• Generally, the aforementioned 75% income test is applied on a gross income basis. The proposed regulations make clear that for certain income (e.g., gains over losses from the sale or exchange of certain property), losses can reduce gains when calculating gross income for purposes of the 75% threshold.
  • The proposed regulations clarify how to treat an interest in a partnership held by a foreign corporation and whether such partnership interest should be treated as an active or passive asset. In short, the regulations treat a 25% or greater owned partnership interest as subject to look-through, so that the active or passive nature of the assets is determined at the level of the assets within the partnership. For less than 25%-owned partnerships, the partnership interest itself is generally treated as a passive asset. The same is true with respect to income generated by the partnership for purposes of the PFIC income test.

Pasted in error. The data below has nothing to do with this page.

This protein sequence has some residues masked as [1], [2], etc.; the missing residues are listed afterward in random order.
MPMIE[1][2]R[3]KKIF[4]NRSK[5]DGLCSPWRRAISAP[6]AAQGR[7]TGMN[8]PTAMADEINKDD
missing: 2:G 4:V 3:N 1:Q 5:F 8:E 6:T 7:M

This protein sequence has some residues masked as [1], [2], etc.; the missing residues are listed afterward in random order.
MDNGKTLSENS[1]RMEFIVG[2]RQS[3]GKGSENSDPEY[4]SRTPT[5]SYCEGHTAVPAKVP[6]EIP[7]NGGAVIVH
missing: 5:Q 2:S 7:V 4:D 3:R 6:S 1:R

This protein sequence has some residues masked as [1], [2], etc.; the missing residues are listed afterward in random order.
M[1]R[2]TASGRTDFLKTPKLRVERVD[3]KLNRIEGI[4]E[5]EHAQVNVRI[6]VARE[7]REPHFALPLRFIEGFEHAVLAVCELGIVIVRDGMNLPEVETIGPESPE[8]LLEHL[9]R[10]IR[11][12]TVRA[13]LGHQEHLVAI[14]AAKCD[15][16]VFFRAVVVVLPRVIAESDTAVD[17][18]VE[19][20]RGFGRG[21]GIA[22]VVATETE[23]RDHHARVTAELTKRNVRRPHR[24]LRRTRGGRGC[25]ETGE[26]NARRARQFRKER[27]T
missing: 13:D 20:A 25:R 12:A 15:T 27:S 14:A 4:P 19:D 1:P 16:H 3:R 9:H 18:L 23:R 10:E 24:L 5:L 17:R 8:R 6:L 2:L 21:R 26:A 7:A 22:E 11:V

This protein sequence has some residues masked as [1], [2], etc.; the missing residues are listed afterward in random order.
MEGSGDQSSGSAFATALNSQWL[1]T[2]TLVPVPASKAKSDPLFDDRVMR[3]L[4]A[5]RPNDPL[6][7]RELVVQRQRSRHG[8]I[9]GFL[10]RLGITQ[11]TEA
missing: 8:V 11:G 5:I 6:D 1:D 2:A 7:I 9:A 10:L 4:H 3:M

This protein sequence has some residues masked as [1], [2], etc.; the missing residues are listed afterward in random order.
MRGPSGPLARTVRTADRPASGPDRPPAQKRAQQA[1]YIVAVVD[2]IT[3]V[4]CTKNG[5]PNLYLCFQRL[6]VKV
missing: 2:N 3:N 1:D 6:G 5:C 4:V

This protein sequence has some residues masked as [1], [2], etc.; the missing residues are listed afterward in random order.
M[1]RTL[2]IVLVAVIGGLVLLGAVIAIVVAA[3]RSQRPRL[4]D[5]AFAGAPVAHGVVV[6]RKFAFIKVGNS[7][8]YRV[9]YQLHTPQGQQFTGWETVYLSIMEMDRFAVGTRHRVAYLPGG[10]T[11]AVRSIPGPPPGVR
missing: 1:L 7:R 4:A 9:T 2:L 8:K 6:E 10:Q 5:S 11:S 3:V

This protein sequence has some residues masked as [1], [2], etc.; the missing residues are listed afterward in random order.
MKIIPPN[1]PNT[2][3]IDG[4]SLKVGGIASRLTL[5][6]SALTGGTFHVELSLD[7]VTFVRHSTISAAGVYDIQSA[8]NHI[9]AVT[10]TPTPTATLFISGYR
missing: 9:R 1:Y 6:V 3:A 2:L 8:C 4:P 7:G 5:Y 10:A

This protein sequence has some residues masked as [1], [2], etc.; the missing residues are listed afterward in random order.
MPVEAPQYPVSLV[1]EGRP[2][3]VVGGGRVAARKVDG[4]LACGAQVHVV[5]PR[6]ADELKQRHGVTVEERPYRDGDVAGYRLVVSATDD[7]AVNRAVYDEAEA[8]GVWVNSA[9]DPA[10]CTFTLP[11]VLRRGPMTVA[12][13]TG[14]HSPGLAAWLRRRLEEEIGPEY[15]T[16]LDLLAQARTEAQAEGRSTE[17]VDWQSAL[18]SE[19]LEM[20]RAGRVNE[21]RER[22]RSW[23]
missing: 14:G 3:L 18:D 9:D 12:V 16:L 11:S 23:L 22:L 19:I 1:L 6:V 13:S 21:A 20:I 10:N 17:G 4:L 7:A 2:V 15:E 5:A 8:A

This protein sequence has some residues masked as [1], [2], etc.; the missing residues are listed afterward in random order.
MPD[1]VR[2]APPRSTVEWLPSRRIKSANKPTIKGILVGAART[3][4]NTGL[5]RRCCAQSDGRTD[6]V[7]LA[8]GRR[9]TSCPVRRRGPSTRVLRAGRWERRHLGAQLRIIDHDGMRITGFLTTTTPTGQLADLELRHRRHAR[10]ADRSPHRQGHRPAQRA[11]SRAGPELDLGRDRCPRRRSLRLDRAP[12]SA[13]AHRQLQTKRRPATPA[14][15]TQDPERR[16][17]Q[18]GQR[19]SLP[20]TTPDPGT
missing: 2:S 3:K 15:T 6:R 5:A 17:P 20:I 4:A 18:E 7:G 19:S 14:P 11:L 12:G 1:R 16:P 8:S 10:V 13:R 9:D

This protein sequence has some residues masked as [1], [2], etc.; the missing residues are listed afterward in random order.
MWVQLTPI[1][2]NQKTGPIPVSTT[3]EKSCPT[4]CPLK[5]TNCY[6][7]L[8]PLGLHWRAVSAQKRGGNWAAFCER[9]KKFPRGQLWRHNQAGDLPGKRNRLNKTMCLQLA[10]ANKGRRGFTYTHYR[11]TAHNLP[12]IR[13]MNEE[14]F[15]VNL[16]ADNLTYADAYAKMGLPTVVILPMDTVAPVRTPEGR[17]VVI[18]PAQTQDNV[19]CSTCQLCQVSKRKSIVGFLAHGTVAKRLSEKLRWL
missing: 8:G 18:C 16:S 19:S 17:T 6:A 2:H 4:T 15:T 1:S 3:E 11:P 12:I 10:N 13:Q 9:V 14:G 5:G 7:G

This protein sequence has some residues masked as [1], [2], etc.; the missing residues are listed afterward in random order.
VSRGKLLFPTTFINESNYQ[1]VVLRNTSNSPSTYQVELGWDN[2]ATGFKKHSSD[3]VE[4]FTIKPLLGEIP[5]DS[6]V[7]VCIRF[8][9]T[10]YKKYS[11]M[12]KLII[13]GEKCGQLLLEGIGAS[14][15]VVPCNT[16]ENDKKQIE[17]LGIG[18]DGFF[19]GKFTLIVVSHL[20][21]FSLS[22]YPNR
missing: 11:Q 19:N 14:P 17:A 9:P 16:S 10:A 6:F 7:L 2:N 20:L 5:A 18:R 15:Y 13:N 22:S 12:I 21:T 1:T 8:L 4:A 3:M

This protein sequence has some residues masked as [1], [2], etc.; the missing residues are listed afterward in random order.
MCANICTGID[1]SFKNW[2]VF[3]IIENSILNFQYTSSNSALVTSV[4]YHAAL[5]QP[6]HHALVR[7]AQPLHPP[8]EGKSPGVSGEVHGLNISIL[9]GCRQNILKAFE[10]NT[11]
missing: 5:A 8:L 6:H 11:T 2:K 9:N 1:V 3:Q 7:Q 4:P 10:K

• Under the PFIC rules, certain related party payments of dividends, interest, rents, or royalties are exempt from being treated as passive income. The proposed regulations clarify that determination as to whether parties are related is made at the time of receipt of the payment or accrual of such payment, based on the recipient’s method of accounting.
  • The calculation of the value of assets for purposes of the 50% threshold mentioned above is made on a quarterly basis. The proposed regulations allow for a more frequent recurring period to be used, but does not require it based on the potential administrative burdens involved with measuring assets on a more frequent basis.